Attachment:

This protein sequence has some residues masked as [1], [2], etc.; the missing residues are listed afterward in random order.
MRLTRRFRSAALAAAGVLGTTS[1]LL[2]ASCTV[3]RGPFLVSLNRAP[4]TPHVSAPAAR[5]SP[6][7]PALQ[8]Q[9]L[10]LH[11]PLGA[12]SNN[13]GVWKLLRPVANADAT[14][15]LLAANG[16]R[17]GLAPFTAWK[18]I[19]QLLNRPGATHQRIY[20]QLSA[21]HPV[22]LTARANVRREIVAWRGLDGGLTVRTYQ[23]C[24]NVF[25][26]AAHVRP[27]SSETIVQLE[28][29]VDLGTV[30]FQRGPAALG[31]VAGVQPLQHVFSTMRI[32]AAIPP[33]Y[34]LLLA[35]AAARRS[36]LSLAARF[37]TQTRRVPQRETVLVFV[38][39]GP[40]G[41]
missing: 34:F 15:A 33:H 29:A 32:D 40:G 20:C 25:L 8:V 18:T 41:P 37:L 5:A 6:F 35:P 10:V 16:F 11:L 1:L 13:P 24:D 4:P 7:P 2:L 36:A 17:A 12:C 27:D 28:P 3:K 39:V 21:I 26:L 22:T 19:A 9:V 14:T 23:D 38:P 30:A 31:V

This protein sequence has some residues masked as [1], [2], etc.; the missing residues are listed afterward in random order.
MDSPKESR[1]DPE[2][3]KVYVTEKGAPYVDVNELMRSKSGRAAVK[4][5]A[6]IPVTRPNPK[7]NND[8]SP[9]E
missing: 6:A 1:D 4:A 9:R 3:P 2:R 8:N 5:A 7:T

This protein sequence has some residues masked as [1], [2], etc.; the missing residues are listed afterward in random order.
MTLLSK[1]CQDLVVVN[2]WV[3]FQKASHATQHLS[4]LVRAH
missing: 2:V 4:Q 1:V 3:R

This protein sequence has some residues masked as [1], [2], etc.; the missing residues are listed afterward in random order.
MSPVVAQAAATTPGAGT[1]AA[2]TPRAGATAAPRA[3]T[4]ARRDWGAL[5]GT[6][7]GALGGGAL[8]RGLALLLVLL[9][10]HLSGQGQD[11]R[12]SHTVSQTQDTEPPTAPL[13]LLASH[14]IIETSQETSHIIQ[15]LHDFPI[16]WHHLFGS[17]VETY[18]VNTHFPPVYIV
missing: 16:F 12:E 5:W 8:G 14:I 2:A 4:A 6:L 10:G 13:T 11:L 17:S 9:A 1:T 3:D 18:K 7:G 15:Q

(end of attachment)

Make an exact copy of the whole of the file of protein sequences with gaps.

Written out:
This protein sequence has some residues masked as [1], [2], etc.; the missing residues are listed afterward in random order.
MRLTRRFRSAALAAAGVLGTTS[1]LL[2]ASCTV[3]RGPFLVSLNRAP[4]TPHVSAPAAR[5]SP[6][7]PALQ[8]Q[9]L[10]LH[11]PLGA[12]SNN[13]GVWKLLRPVANADAT[14][15]LLAANG[16]R[17]GLAPFTAWK[18]I[19]QLLNRPGATHQRIY[20]QLSA[21]HPV[22]LTARANVRREIVAWRGLDGGLTVRTYQ[23]C[24]NVF[25][26]AAHVRP[27]SSETIVQLE[28][29]VDLGTV[30]FQRGPAALG[31]VAGVQPLQHVFSTMRI[32]AAIPP[33]Y[34]LLLA[35]AAARRS[36]LSLAARF[37]TQTRRVPQRETVLVFV[38][39]GP[40]G[41]
missing: 34:F 15:A 33:H 29:A 32:D 40:G 20:C 25:L 8:V 18:T 41:P 37:L 5:A 6:F 35:P 10:V 16:F 11:L 1:L 13:P 24:D 4:P 7:P 2:L 36:A 17:A 12:C 27:D 28:P 3:K 39:V 21:I 26:L 22:T 19:A 9:V 14:T 23:D 38:P 30:A 31:V

This protein sequence has some residues masked as [1], [2], etc.; the missing residues are listed afterward in random order.
MDSPKESR[1]DPE[2][3]KVYVTEKGAPYVDVNELMRSKSGRAAVK[4][5]A[6]IPVTRPNPK[7]NND[8]SP[9]E
missing: 6:A 1:D 4:A 9:R 3:P 2:R 8:N 5:A 7:T

This protein sequence has some residues masked as [1], [2], etc.; the missing residues are listed afterward in random order.
MTLLSK[1]CQDLVVVN[2]WV[3]FQKASHATQHLS[4]LVRAH
missing: 2:V 4:Q 1:V 3:R

This protein sequence has some residues masked as [1], [2], etc.; the missing residues are listed afterward in random order.
MSPVVAQAAATTPGAGT[1]AA[2]TPRAGATAAPRA[3]T[4]ARRDWGAL[5]GT[6][7]GALGGGAL[8]RGLALLLVLL[9][10]HLSGQGQD[11]R[12]SHTVSQTQDTEPPTAPL[13]LLASH[14]IIETSQETSHIIQ[15]LHDFPI[16]WHHLFGS[17]VETY[18]VNTHFPPVYIV
missing: 16:F 12:E 5:W 8:G 14:I 2:A 4:A 6:L 10:G 13:T 11:L 17:S 9:A 1:T 3:D 18:K 7:G 15:Q